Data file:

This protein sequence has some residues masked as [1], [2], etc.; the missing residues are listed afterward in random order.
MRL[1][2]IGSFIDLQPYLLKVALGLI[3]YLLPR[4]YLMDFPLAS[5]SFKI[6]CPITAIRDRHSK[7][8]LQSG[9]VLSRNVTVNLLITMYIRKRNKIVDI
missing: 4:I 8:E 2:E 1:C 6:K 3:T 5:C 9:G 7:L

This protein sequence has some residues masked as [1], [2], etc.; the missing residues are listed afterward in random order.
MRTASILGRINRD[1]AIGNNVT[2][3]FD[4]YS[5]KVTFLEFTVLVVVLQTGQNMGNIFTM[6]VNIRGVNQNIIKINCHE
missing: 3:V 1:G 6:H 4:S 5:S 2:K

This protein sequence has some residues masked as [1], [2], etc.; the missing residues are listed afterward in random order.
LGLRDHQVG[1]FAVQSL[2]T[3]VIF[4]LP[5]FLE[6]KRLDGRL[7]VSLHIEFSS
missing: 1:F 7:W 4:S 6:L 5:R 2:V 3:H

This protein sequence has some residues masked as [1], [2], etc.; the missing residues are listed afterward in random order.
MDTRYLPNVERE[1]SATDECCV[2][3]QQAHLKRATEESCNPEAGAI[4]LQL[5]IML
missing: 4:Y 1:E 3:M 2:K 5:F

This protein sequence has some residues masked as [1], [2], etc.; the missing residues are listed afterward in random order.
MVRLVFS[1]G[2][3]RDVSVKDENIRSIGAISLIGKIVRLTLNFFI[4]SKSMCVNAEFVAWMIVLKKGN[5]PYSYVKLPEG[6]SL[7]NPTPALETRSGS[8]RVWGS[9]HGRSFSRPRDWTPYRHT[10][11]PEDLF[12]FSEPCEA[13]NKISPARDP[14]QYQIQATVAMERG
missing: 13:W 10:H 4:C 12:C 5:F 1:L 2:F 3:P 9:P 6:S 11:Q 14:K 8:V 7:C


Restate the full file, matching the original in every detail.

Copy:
This protein sequence has some residues masked as [1], [2], etc.; the missing residues are listed afterward in random order.
MRL[1][2]IGSFIDLQPYLLKVALGLI[3]YLLPR[4]YLMDFPLAS[5]SFKI[6]CPITAIRDRHSK[7][8]LQSG[9]VLSRNVTVNLLITMYIRKRNKIVDI
missing: 4:I 8:E 2:E 1:C 6:K 3:T 5:C 9:G 7:L

This protein sequence has some residues masked as [1], [2], etc.; the missing residues are listed afterward in random order.
MRTASILGRINRD[1]AIGNNVT[2][3]FD[4]YS[5]KVTFLEFTVLVVVLQTGQNMGNIFTM[6]VNIRGVNQNIIKINCHE
missing: 3:V 1:G 6:H 4:S 5:S 2:K

This protein sequence has some residues masked as [1], [2], etc.; the missing residues are listed afterward in random order.
LGLRDHQVG[1]FAVQSL[2]T[3]VIF[4]LP[5]FLE[6]KRLDGRL[7]VSLHIEFSS
missing: 1:F 7:W 4:S 6:L 5:R 2:V 3:H

This protein sequence has some residues masked as [1], [2], etc.; the missing residues are listed afterward in random order.
MDTRYLPNVERE[1]SATDECCV[2][3]QQAHLKRATEESCNPEAGAI[4]LQL[5]IML
missing: 4:Y 1:E 3:M 2:K 5:F

This protein sequence has some residues masked as [1], [2], etc.; the missing residues are listed afterward in random order.
MVRLVFS[1]G[2][3]RDVSVKDENIRSIGAISLIGKIVRLTLNFFI[4]SKSMCVNAEFVAWMIVLKKGN[5]PYSYVKLPEG[6]SL[7]NPTPALETRSGS[8]RVWGS[9]HGRSFSRPRDWTPYRHT[10][11]PEDLF[12]FSEPCEA[13]NKISPARDP[14]QYQIQATVAMERG
missing: 13:W 10:H 4:C 12:C 5:F 1:L 2:F 3:P 9:P 6:S 11:Q 14:K 8:V 7:C